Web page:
Both companies benefit from turning patents into a bulwark against innovation, the general public pays the price when two corporations divide the market between them
SHIR HEVER, ECONOMIST, ALTERNATIVE INFORMATION CENTER: For over a year, a legal battle between the IT giants Apple and Samsung has been widely reported in business newspapers, but the significance of these trials to the shape of the world’s economy has been mentioned only by a few.
The market for smart phones and tablet computers has grown dramatically over recent years and is now dominated by two companies. Apple Inc. is the biggest corporation in the field, followed by the South Korean headquartered Samsung.
Apple sued Samsung first, claiming that Samsung had copied Apple’s design in its products. Samsung retaliated with lawsuits of its own, making similar claims. The lawsuits were filed in courts in the U.S, Britain, and Japan.
The struggle was compared by the participants and by the business media to an actual battle. The war metaphor is prevalent in newspaper titles, but can be traced back to the late Steve Jobs, former CEO of Apple, who threatened to go “thermonuclear” against companies that would copy Apple products. Judge Lucy Koh said in a San Jose hearing in August 2012 that it is “time for peace.”
But this war is a mock war. Neither Apple nor Samsung suffer any casualties. The legal debates have very little effect on the companies themselves. The largest compensation that was awarded in August 2012 by a U.S court against Samsung was a sum of $1.1 billion. A week later, Samsung won against a similar lawsuit in Japan. This March, Judge Koh reduced Samsung’s compensation due to Apple by about half a billion dollars, which would amount to about 5 percent of Samsung’s net profit for 2011.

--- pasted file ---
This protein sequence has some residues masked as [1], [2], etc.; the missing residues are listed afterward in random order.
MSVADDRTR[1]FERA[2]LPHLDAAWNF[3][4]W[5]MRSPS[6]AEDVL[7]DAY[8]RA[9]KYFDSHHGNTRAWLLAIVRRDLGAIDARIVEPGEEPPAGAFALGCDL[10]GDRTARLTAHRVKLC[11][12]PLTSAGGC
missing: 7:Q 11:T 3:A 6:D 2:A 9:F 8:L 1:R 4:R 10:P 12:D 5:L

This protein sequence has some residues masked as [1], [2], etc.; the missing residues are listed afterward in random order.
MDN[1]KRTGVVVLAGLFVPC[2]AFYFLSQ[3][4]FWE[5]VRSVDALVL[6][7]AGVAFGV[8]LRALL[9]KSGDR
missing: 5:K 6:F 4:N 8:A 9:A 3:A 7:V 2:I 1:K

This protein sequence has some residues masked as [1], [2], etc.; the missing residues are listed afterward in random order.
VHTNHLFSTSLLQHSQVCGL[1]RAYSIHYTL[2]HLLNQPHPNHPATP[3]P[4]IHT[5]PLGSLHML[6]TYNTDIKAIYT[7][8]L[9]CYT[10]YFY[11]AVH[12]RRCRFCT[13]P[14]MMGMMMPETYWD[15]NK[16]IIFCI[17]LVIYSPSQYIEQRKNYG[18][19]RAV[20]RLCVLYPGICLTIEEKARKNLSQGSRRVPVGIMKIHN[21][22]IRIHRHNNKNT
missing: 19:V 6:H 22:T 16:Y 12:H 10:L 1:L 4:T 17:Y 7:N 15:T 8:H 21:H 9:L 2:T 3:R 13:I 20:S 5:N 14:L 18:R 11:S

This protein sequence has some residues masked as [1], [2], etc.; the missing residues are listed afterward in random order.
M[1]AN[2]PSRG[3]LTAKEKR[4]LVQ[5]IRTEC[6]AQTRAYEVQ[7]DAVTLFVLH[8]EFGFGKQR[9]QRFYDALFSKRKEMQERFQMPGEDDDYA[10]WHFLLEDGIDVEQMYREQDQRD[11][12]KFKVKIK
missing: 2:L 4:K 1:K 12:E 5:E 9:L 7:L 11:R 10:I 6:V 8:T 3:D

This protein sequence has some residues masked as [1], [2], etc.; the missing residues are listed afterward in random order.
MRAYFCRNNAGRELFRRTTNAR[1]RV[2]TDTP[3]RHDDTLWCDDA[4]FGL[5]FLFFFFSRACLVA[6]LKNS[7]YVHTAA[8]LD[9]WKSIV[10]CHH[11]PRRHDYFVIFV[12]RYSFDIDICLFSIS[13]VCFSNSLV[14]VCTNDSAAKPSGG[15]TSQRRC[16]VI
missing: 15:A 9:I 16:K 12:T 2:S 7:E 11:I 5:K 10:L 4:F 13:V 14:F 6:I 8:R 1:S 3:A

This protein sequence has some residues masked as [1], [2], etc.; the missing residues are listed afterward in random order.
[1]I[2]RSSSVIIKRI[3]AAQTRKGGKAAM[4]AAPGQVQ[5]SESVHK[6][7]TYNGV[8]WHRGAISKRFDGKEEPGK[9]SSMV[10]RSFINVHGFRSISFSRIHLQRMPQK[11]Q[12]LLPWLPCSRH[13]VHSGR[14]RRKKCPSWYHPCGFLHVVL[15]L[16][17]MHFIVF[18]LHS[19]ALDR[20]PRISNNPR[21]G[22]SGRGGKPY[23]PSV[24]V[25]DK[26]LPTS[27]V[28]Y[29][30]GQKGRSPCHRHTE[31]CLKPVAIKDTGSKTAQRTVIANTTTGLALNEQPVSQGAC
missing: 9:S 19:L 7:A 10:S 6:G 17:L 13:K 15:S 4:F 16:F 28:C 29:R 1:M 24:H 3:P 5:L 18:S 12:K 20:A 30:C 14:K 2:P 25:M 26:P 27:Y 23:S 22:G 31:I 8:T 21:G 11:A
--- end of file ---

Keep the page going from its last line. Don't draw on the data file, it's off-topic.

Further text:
Both companies have tried to ban their competitor’s products in various countries. Apple tried to ban Samsung products from the U.S. Samsung tried to ban Apple products in Japan. So far, the courts have refused to ban any of the products.
But that is not to say that the court cases amounted to nothing. While building up the image as if Apple and Samsung are slugging it out, the reality is that the companies complement each other. And the trials create dangerous precedents, building layers upon layers of complexity into patent law and effectively locking the smaller companies out of the market.
Apple and Samsung are in fact doing business with each other. Apple, order to preserve its high profit margins, chooses to employ only about 60,000 workers worldwide. In order to dominate the phone and tablet markets, Apple sources its supply of components through cheap producers–Apple-sourced components, and especially flash drives, from Samsung. The South Korean company is smaller than Apple, although it employs over six times as many workers.
Apple now claims in court that Samsung learned how to design and produce phones and tablets by serving as a supplier for Apple.